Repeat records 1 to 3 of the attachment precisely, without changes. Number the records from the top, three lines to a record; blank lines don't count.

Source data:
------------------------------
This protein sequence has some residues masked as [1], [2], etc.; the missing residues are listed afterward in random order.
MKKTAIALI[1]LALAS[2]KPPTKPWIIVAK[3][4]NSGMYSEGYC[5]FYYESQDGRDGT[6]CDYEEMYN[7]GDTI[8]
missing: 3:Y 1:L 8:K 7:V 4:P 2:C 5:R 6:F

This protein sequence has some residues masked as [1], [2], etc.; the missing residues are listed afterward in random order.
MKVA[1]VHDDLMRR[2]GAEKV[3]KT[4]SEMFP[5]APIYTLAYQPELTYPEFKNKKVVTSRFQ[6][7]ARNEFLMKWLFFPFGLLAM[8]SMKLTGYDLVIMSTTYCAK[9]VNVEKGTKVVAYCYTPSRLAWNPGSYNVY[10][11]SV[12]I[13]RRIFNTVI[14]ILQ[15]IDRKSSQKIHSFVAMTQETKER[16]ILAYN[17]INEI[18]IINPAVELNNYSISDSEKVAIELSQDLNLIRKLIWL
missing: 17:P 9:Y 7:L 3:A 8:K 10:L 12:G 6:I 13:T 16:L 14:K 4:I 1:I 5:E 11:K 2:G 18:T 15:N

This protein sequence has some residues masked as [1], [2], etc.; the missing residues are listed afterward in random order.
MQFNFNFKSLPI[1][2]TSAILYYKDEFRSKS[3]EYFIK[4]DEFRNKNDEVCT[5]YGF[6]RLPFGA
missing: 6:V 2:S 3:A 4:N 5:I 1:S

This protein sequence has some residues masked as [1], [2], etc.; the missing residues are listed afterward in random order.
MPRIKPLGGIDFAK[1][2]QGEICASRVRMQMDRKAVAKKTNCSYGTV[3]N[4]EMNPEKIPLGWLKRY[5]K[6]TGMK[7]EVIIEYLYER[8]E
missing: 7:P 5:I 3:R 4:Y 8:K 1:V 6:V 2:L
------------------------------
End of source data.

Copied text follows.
This protein sequence has some residues masked as [1], [2], etc.; the missing residues are listed afterward in random order.
MKKTAIALI[1]LALAS[2]KPPTKPWIIVAK[3][4]NSGMYSEGYC[5]FYYESQDGRDGT[6]CDYEEMYN[7]GDTI[8]
missing: 3:Y 1:L 8:K 7:V 4:P 2:C 5:R 6:F

This protein sequence has some residues masked as [1], [2], etc.; the missing residues are listed afterward in random order.
MKVA[1]VHDDLMRR[2]GAEKV[3]KT[4]SEMFP[5]APIYTLAYQPELTYPEFKNKKVVTSRFQ[6][7]ARNEFLMKWLFFPFGLLAM[8]SMKLTGYDLVIMSTTYCAK[9]VNVEKGTKVVAYCYTPSRLAWNPGSYNVY[10][11]SV[12]I[13]RRIFNTVI[14]ILQ[15]IDRKSSQKIHSFVAMTQETKER[16]ILAYN[17]INEI[18]IINPAVELNNYSISDSEKVAIELSQDLNLIRKLIWL
missing: 17:P 9:Y 7:L 3:A 8:K 10:L 12:G 6:I 13:T 16:L 14:K 4:I 1:I 5:E 11:K 2:G 18:T 15:N

This protein sequence has some residues masked as [1], [2], etc.; the missing residues are listed afterward in random order.
MQFNFNFKSLPI[1][2]TSAILYYKDEFRSKS[3]EYFIK[4]DEFRNKNDEVCT[5]YGF[6]RLPFGA
missing: 6:V 2:S 3:A 4:N 5:I 1:S